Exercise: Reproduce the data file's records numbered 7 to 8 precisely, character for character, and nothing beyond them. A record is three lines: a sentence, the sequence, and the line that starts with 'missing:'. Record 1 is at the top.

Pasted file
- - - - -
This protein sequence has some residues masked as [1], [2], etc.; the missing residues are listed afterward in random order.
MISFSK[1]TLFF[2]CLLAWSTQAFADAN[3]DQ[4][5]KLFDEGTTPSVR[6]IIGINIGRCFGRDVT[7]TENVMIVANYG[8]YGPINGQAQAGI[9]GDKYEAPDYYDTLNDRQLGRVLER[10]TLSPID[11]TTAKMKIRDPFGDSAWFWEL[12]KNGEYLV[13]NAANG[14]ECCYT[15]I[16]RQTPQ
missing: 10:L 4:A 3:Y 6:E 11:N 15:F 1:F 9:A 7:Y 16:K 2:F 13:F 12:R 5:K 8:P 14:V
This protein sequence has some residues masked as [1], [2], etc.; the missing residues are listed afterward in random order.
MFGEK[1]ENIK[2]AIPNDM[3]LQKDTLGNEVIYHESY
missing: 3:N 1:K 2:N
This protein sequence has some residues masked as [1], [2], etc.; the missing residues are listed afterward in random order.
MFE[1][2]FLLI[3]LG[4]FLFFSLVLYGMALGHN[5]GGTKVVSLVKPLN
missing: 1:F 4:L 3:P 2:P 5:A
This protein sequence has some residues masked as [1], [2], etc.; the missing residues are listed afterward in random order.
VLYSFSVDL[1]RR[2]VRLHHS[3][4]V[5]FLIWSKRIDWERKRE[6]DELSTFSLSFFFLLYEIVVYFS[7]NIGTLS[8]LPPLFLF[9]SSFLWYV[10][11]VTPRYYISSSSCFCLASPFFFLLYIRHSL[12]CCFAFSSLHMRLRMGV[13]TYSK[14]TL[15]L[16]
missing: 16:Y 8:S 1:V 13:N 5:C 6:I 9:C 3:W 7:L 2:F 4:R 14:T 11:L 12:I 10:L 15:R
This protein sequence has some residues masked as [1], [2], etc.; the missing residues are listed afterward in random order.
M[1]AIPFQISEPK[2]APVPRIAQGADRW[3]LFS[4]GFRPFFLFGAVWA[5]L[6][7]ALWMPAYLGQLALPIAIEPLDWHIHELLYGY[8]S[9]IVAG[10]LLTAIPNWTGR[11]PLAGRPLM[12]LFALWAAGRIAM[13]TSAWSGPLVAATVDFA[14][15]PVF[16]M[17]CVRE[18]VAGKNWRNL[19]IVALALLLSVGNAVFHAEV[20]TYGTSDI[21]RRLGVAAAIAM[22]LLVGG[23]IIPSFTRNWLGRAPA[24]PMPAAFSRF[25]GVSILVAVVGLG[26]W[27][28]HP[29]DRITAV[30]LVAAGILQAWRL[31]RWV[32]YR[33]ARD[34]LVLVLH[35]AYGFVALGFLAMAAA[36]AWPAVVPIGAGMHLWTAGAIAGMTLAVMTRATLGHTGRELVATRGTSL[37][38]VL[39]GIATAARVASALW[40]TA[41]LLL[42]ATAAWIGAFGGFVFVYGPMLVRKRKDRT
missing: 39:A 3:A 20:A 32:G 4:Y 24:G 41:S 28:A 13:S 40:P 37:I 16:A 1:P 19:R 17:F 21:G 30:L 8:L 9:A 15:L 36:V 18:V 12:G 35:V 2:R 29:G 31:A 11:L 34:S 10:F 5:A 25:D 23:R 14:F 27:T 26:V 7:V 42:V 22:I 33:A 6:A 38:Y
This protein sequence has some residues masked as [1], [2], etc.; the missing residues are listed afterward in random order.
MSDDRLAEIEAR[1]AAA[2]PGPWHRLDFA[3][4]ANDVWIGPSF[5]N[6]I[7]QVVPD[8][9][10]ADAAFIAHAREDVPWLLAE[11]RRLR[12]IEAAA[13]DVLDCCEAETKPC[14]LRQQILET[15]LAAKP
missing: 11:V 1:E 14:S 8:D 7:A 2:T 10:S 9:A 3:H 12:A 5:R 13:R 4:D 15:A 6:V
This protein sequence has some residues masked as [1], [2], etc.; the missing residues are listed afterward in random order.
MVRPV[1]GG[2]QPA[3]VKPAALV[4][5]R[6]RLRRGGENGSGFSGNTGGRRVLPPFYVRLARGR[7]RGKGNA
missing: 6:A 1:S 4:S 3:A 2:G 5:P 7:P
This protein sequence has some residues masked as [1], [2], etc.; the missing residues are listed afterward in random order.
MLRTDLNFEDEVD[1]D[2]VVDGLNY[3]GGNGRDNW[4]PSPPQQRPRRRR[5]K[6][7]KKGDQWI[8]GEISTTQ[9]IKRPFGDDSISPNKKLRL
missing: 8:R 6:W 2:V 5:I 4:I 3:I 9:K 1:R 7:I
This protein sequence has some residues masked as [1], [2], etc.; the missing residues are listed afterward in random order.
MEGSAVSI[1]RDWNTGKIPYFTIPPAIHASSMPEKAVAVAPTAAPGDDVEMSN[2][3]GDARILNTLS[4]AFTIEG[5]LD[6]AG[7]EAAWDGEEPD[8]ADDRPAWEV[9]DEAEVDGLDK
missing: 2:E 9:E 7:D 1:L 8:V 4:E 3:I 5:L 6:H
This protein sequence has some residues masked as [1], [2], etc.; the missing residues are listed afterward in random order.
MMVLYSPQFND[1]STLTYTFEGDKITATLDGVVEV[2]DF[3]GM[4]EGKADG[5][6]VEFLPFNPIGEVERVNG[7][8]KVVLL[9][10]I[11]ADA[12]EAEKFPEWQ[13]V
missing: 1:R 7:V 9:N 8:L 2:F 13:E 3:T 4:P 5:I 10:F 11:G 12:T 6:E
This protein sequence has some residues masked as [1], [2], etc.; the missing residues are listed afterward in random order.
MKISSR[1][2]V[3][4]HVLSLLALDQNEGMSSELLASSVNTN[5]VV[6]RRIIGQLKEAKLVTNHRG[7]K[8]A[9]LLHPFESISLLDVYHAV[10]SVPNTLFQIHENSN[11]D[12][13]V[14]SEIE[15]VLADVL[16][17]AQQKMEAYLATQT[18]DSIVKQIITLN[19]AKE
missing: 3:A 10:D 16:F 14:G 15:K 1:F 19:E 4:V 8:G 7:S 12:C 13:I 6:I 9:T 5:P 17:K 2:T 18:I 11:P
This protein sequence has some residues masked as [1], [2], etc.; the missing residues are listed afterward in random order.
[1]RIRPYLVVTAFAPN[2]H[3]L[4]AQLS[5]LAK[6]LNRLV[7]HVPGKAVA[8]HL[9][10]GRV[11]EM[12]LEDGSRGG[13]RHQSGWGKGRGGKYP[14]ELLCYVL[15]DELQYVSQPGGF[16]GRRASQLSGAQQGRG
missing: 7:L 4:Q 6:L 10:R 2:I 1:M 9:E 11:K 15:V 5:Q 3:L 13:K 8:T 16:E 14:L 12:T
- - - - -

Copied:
This protein sequence has some residues masked as [1], [2], etc.; the missing residues are listed afterward in random order.
MVRPV[1]GG[2]QPA[3]VKPAALV[4][5]R[6]RLRRGGENGSGFSGNTGGRRVLPPFYVRLARGR[7]RGKGNA
missing: 6:A 1:S 4:S 3:A 2:G 5:P 7:P
This protein sequence has some residues masked as [1], [2], etc.; the missing residues are listed afterward in random order.
MLRTDLNFEDEVD[1]D[2]VVDGLNY[3]GGNGRDNW[4]PSPPQQRPRRRR[5]K[6][7]KKGDQWI[8]GEISTTQ[9]IKRPFGDDSISPNKKLRL
missing: 8:R 6:W 2:V 5:I 4:I 3:I 9:K 1:R 7:I